Rug Weaving and Block Printing: Indian, Persian, Turkish…

Persian rugs, Indian rugs, Turkish rugs—-they are all incredibly beautiful works of art! Upon entering most rug factories, you’ll be treated to a coffee or beverage and a guide will explain all of the different styles of rugs. It’s quite an experience! Pictured here is a rug in India.

watching the loom at the rug factory
watching the loom at the rug factory in Turkey

A fascinating fact I learned while reading about the history of carpet weaving is that the carpets were invented to serve the purpose of practicality for the nomads. The thickness of the carpets was out of necessity to protect people from the cold conditions of the climate. By using carpets, they didn’t need their animals’ hides for this purpose. They needed their animals for other things. These carpets served as their flooring rather than the ground. Carpets helped decorate and beautify their rustic tents. The carpets were easily transportable when their nomadic lifestyle needed them to move on. There are so many styles of rugs from so many origins. I felt like I could stay in one of those rug stores for hours and hours studying the different designs. Just to name a few: IMG_5977

  • Turkish
  • Oriental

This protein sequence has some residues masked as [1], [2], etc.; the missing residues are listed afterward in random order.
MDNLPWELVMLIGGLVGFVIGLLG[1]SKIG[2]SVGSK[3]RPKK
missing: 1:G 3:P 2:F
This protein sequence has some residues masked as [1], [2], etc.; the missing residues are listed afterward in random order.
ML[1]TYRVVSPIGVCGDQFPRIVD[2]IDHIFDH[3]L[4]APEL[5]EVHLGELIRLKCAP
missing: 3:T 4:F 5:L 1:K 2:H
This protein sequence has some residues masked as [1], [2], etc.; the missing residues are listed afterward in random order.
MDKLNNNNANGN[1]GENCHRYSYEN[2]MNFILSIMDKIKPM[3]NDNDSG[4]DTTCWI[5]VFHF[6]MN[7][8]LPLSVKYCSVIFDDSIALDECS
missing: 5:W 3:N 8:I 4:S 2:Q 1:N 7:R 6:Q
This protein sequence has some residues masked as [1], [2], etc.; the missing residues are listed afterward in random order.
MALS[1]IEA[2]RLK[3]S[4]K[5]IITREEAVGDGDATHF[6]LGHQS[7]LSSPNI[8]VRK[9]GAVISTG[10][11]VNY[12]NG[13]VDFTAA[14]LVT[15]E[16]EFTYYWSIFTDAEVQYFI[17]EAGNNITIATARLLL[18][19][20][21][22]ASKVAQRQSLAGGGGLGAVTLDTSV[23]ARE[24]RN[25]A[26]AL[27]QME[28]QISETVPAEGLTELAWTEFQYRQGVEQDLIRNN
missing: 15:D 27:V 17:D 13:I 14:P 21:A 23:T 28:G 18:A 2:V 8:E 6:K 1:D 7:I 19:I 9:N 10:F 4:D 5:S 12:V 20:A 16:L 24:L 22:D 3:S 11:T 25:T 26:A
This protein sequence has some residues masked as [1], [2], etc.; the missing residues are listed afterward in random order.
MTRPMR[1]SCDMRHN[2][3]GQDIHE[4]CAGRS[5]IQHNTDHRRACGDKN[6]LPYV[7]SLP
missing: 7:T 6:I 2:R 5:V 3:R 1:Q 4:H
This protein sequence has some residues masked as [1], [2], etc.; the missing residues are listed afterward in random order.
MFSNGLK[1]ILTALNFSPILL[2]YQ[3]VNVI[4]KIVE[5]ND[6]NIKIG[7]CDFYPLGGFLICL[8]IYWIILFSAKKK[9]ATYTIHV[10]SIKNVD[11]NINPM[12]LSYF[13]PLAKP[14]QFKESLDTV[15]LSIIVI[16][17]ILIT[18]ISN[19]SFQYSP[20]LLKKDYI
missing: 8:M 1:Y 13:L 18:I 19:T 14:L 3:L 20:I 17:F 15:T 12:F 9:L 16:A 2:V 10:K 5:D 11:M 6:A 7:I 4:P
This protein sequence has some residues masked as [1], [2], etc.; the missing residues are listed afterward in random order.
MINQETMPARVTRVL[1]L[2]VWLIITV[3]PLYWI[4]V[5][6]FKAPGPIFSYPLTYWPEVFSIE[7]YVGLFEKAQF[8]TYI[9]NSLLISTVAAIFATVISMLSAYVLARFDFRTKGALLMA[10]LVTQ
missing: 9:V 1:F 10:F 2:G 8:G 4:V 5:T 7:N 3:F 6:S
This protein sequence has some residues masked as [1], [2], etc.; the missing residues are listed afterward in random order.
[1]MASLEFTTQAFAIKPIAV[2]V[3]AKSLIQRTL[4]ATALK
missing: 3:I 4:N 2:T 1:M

• Persian
  • Indian
  • Kilim
  • Tabriz
  • Kazak
  • Heriz
  • Sarouk

We also observed a fascinating process in Udaipur called block printing. It is form of coloring and dyeing fabrics with wooden blocks. There are so many intricate steps to this process. India is reportedly the largest exporter of block printing fabrics.

Introduction to Indian Block Printing: Anokhi Museum

Visiting a rug factory overseas is a recommended activity because not only will you get to experience an informative “tour” or exhibit of these fabulous pieces of art, but you’ll also get good deals on them! If you purchase one, they’ll roll it up in a small duffel for you for easy transporting.

Some of the favorite items in my house have come from international markets; pillows, rugs, tablecloths, etc. There is nothing quite like handmade crafts.

photos by Gina Kingsley

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